Every Spring the Workmans head south to visit our Kentucky relatives: piled into the minivan with morning coffees, magazines and the paper, a stash of road snacks [my dad cannot allow a car trip without chex mix], drinks and sandwiches – hoping Louisville has warmer weather than Wisconsin. We usually fill our long weekend with activities and food on the fly. This time we’d still be spontaneous, but were promised a gourmet food and wine pairing meal prepared by my uncle, as well as armed with a few ideas of our own.
Flabby’s Schnitzelburg is a quintessential saloon located in the urban neighborhood that Louisville calls “Germantown,” in the core of a 14-block district named “Schnitzelburg.” Family-owned since 1952, Flabby’s serves up a large selection of Germanic fare. Everything we ordered was very well-made. The food is so good that it garnered a mention in the Jan/Feb 2009 Saveur in an article featuring Louisville bar snacks. My dad took the article and our German heritage as signs that we must eat there. And seeing as my vegetarian cousin was in Paris and London until the next evening, we seized the opportunity to celebrate being voracious carnivores.
We tucked into the rounded booth at the window [under the caribou head pictured in the magazine] and ordered a pitcher of Warsteiner to aid in planning our order. Heavy on the meat.
For appetizers we shared fried chicken livers, a fried rolled oyster [a specialty of the house], and a classic – Braunschweiger on a slice of rye bread with raw onions and spicy mustard. The Braunschweiger – aka liverwurst – was thickly cut and melted in your mouth. The very generous portion of chicken livers were heavily breaded and crispy, yet light, with a creamy interior – ahem, the very liver-y liver. I wanted to like it, glad I tried it, but one was enough. Surprisingly, the softball-sized rolled oyster was a hit. The recipe is a Flabby’s secret, but sources say it’s an overflowing handful of fresh-shucked oysters rolled in a cornmeal batter, breaded in a thick cracker-crumb coating and then deep-fried until sizzingly hot and caramel brown. Crunchy on the outside with a moist, silken interior of steaming, barely cooked oysters.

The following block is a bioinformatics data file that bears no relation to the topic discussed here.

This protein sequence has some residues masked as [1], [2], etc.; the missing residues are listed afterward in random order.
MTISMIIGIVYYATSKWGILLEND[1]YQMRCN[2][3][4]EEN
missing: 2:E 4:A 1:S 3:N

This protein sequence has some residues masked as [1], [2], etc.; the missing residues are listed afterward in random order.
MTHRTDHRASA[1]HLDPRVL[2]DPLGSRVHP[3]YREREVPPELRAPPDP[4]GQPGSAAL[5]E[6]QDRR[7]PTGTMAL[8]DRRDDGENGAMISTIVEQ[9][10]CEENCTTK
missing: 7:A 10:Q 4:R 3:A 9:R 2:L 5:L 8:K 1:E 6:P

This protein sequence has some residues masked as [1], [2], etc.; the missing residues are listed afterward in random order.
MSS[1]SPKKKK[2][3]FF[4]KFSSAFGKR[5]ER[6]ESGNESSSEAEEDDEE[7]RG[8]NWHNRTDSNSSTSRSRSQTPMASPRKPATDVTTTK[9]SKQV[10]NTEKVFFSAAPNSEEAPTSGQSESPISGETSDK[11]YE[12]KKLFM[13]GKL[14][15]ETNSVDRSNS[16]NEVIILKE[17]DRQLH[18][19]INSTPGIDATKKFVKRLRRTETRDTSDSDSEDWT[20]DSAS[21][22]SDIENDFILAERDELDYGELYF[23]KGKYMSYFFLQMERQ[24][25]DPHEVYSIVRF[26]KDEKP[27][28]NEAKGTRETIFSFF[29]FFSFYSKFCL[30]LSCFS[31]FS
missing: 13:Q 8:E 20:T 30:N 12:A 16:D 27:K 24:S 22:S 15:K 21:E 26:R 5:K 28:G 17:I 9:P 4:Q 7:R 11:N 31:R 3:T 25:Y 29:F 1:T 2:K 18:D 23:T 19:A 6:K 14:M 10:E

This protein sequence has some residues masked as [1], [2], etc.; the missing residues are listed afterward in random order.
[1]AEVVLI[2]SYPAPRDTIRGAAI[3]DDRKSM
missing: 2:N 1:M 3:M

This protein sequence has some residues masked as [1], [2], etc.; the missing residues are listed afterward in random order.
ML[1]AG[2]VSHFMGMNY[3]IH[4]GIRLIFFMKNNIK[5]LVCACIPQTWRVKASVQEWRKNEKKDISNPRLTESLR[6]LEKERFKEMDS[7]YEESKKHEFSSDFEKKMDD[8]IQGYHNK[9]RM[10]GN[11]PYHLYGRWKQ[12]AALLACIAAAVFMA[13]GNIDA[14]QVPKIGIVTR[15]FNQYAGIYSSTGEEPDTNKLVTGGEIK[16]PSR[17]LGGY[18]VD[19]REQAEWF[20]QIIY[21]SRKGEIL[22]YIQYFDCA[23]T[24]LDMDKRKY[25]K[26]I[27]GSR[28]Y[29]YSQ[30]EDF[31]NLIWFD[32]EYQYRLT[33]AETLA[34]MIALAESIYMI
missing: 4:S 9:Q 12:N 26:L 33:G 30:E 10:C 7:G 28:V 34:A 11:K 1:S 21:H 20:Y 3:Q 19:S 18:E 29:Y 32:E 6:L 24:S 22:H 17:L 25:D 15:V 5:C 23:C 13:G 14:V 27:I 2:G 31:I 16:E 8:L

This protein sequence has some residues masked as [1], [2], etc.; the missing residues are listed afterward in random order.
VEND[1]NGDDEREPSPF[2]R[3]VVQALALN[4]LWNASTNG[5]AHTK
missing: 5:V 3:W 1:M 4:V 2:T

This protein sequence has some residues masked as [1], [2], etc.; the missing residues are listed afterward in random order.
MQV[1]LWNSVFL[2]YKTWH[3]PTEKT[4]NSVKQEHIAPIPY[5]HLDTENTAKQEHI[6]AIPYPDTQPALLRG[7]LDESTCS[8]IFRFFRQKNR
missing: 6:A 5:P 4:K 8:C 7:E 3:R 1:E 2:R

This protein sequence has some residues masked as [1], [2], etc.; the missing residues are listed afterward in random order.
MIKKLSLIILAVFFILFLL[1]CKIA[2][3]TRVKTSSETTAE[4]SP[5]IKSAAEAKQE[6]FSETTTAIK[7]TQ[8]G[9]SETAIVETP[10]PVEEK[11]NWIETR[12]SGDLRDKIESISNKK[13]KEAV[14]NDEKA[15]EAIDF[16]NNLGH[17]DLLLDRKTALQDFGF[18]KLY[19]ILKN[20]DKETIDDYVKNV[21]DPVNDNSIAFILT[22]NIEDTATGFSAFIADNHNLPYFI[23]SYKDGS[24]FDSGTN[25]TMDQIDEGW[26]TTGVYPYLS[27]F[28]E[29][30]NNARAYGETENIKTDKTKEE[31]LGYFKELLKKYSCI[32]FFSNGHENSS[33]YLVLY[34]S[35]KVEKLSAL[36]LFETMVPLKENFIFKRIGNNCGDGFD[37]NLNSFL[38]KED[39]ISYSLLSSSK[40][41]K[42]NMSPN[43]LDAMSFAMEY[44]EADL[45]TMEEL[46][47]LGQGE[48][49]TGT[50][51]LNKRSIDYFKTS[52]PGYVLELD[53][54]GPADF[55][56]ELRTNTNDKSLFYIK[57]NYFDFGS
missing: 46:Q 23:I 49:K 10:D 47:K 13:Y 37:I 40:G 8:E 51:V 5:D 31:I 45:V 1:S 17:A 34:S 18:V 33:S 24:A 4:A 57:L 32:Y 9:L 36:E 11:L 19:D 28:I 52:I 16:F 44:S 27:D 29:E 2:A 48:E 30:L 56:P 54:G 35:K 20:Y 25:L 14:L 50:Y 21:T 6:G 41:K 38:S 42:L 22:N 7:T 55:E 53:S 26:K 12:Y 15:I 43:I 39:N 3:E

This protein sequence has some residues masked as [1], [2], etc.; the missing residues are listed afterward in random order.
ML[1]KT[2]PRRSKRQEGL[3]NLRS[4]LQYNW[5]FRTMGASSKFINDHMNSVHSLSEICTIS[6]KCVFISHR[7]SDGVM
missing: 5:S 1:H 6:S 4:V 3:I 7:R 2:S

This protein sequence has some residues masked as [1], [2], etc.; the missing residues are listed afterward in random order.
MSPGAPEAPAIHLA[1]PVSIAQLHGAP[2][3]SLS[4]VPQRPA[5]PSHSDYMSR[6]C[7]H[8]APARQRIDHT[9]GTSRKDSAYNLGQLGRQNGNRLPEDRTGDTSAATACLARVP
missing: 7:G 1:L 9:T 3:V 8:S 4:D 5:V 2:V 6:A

A brief respite. Breathers and more beer. Then the entrees came forth…
The fried chicken is famous here, touted as “one of Louisville’s best.” And it’s only available after 5p on Fridays and Saturdays. Too tempted to share, my dad, Sandy and sister each got an order, receiving a good half chicken each. My uncle went with the wurst plate – a trio of German sausages served with rye bread and red and green cabbage. For my part, I chose soup after the deep-fried grease onslaught. Sides around the table included: moist kernel-studded corn pudding cake, light and bright coleslaw, refreshing cucumber and onion salad, and airy little potato pancakes with applesauce.
I belong to a family of sharers. We purposely order things off the menu we all want to try, then swap and pass and grab from everyone else’s plates. The best way to go about eating out, we think. Especially when food is this tasty.
For restaurant fried chicken, Sandy – our resident fried chicken connoisseur – claims this was one of the better recipes she’s had. We all agreed it was excellent. Much like the chicken livers, the breading was heavy yet light and not overpowering, nor too greasy; the right amount of crunch when you bit in. Underneath the meat still juicy and tender. My uncle devoured his sausages and cabbage – always a good sign. The bean and kale soup was a creamy mixture of slow-cooked white beans and long-simmered kale, with tiny bits of carrot – the whole thing hinting of pork hock or country ham.
This was such a treat. Everything was unexpectedly delicious. We drove back to the hotel, watched U of L win the Big East Championship, and slept very well, in deep-fried-induced comas.